Miami Springs’ red-light cameras have generated just over $908,000 during the first nine months of the current fiscal year. Unfortunately, the city doesn’t get to keep all of the money.
After paying out some hefty expenses, the city is only netting about $305,000, according to finance director William Alonso.
The lion’s share of the fees goes to the state’s Department of Revenue, which gets about $439,000, according to Alonso. American Traffic Solutions, the company that installed and maintains the cameras, took home about $165,000.
The city is counting on its red-light camera revenue more than ever as it faces an estimated $600,000 deficit in the general fund for the 2013-14 fiscal year, which begins Oct. 1. Worse, the city has been blind-sided recently with more than $1 million in additional and unforeseen expenses related to its golf course.
After a state law change, on July 1, municipalities have scrambled to comply with a new state law.
Miami Springs has quickly worked to protect this revenue stream by setting up its own special local hearing for drivers who wish to contest their citations. Before July 1, violators were herded through the county court system.
“We are well under way with the court planning and code changes,” City Manager Ron Gorland told the Miami Herald in a June 26 email. “We’ll be ready for the first appeal.”
City leaders voted 5-0 on June 24 to adopt an ordinance on second reading to create a local hearing process for appeals.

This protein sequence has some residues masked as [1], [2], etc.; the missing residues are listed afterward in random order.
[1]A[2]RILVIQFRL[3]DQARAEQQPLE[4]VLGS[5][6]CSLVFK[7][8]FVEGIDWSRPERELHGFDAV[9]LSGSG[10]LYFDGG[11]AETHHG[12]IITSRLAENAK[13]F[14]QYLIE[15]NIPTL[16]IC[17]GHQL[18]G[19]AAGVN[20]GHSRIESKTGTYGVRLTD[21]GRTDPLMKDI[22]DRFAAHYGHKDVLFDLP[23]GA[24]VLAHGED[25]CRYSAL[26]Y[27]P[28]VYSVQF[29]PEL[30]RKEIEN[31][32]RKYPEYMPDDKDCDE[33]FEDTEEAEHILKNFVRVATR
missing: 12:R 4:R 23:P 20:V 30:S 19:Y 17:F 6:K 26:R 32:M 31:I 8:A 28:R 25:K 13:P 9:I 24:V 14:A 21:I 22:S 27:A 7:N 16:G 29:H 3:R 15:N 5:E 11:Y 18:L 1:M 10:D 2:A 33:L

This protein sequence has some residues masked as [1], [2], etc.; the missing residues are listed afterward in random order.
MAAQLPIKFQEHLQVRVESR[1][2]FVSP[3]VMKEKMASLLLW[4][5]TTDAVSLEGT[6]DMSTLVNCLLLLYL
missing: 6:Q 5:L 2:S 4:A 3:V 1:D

“We have a list of good candidates [for hearing officers], enough so that we will have a primary and a couple of alternates,” Gorland said.
As of July 25, the city had received applications from four attorneys to serve as a city hearing officer, according to documents obtained by the Herald through a public-records request.
The list includes:
• Joseph Geller, the current city attorney for Miami Lakes, El Portal and Opa-locka, and candidate for a seat in the Florida House;
• Jon Gurney, an appeals hearing officer at FIU;
• Meryl Gold-Levy, a state traffic magistrate; and,
• David Alschuler, a criminal defense lawyer.
“We are in the process of getting metal detectors, laptops and even a bailiff,” said Miami Springs police sergeant Jimmy Deal, who heads the city’s red-light enforcement program. “These cameras have prevented a lot of crashes.”
The Herald sat down with officers and reviewed video footage of car crashes that have occurred in the city as a result of red-light runners, and a series of near misses. In one case, a taxi slammed into an SUV, knocking it across several lanes.
Of the 25,000 red-light offenses logged so far this year, 72 percent have been “approved,” according to Deal.
For those who wish to appeal their citations, the city plans to hold a special traffic court from 5 to 9 p.m. each Thursday, starting Sept. 19, inside the council chambers. Violators have 60 days to request a hearing.